Why do gender reveal parties exist?

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Though recent years have seen more conversations on gender and the dangers of imposing roles and norms, gender reveal parties have also caught on as a new trend among expectant parents. Illustration by JL JAVIER.

Manila (CNN Philippines Life) — Our family stands in a circle around a table at my sister-in-law’s home. There’s a baby doll on the table propped up on all fours. Not knowing what to expect, we all whip out our phones to capture whatever is supposed to go down. As my sister-in-law’s younger siblings countdown from 10, my brother puts a lighter to a wick sprouting out of the doll’s behind. The wick sparks, and in a few seconds, blue smoke starts to come out of the doll. We hear champagne bottles pop and there’s blue food coloring everywhere. We all run inside as smoke fills the air. In the living room there is excitement and endless chatter over both the reveal and the actual results.

Though recent years have seen more conversations on the fluidity of gender and the dangers of imposing gender roles and norms, gender reveal parties have also caught on as a new trend among expectant parents. These parties commonly involve the gathering of friends and family to creatively reveal the sex of the baby, from the simple yet popular cake-cutting ceremony to reveal either blue or pink fillings, to more interesting ones like turning a baby doll into a colored smoke bomb.

Pregnancy in the time of social media

It’s no coincidence that gender reveal parties have become more popular as social media has, but their connections are layered. Celebrity couples like Sarah Lahbati and Richard Gutierrez, and Iya Villania and Drew Arellano took to social media to post videos of their big reveals, garnering hundreds and thousands of likes, potentially sparking ideas and influencing other parents-to-be. Then there’s the urge to be the most interesting, most compelling version of yourself online, thus the popularity of shocking and novel ways to announce a baby’s gender.

There’s also the feeling of “owing” friends and family updates about your pregnancy — something that isn’t as affected by the presence of social media as it is helped by it. Social media gives us the ability to document and announce everything, from mundane moments to milestones and important chapters in our lives. It also helps our loved ones keep up. And when it comes to pregnancy, people are often invested in the story. So much so that some parents-to-be can feel obligated to share their stories online. “Nakakapagod din kasi to entertain everyone’s questions and comments. Lalo na ‘yung ‘di mo close,” says my sister-in-law.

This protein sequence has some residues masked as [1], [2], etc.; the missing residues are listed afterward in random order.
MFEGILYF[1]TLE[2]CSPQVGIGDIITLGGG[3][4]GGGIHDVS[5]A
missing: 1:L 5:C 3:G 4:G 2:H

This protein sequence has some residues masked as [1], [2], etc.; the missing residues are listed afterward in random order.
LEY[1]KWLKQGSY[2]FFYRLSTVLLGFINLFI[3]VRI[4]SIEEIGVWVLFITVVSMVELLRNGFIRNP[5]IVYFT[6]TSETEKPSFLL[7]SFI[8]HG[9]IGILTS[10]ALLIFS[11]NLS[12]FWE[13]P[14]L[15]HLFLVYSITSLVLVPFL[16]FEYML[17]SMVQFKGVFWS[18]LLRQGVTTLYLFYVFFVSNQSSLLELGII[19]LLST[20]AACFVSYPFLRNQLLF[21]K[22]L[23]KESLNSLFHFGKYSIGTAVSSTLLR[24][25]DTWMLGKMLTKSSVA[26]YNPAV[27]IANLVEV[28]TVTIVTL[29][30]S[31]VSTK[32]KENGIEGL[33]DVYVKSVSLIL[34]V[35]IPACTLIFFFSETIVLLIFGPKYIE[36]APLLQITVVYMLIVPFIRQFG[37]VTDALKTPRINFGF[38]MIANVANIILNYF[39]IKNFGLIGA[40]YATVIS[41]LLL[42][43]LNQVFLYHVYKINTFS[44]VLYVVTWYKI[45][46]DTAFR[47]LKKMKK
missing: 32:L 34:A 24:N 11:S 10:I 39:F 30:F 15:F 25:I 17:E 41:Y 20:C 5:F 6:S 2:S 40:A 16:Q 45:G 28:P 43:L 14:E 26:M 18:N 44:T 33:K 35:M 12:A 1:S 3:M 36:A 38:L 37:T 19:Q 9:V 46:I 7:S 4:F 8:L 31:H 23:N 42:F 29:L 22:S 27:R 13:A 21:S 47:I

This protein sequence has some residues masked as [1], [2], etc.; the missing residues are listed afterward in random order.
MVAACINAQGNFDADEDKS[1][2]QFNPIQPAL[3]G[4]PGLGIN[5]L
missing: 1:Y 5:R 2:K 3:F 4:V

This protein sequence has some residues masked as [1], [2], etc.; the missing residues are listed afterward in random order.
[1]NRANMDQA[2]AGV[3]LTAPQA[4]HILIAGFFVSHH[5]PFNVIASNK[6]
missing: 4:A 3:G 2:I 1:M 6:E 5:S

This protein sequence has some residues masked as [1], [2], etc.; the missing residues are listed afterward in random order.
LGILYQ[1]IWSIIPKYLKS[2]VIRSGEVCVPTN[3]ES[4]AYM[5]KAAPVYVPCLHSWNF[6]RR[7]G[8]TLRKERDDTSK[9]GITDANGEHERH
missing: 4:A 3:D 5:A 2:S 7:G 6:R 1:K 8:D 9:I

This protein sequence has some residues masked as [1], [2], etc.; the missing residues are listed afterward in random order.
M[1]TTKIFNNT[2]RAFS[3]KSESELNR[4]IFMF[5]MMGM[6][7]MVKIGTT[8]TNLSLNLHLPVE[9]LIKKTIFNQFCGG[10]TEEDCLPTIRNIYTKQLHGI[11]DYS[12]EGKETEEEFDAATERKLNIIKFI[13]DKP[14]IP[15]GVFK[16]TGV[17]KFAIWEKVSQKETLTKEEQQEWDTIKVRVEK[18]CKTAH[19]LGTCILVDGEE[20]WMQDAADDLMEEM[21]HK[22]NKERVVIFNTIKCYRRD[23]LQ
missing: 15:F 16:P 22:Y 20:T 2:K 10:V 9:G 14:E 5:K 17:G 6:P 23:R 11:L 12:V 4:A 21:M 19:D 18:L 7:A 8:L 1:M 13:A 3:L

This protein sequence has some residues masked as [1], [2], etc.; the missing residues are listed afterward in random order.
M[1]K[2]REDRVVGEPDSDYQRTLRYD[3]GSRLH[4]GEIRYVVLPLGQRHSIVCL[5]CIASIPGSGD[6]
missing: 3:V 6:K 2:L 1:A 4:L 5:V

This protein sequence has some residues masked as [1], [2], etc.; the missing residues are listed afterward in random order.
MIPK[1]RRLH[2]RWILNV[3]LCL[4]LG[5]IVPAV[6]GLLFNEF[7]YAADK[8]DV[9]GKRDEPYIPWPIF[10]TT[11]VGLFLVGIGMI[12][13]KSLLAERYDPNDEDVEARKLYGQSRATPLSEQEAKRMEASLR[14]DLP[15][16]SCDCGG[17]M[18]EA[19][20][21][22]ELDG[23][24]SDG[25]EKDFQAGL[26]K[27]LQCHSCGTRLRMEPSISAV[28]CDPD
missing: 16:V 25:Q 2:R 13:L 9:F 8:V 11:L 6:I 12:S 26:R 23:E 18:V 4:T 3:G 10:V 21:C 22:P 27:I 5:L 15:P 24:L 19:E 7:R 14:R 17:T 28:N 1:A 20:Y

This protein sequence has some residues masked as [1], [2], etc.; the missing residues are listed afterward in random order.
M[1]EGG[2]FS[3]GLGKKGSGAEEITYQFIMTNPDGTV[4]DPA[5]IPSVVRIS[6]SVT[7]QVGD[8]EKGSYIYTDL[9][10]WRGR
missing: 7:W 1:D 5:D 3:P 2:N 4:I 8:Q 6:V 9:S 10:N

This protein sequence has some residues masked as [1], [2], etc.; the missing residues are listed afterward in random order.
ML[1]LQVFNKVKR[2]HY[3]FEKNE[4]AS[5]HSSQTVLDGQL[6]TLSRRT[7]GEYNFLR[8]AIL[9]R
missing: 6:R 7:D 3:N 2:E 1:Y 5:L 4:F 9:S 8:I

That investment that people have in the pregnancy of their friend or relative often extends to a natural tendency to play guessing games with regards to the gender. In Filipino culture, there are a lot of superstitious beliefs about determining the sex of the baby based on the physical appearance of the mother. Many Filipinos still stick to the belief that if the mother has become “uglier” — developing darker underarms and nape, acne, and swollen feet — then it’s likely that the baby will be a boy. If the mother appears to be “blooming” or has nice, shiny hair, a smaller baby bump, and lighter skin, then chances are it’s a girl.

Are gender reveals necessary? Are they harmful?

It’s important to note that gender reveal parties are inaccurately named because “gender” refers to a person’s identity, behavior, and characteristics — aspects that develop through time and social influences, while “sex” is determined by one’s biological and reproductive functions.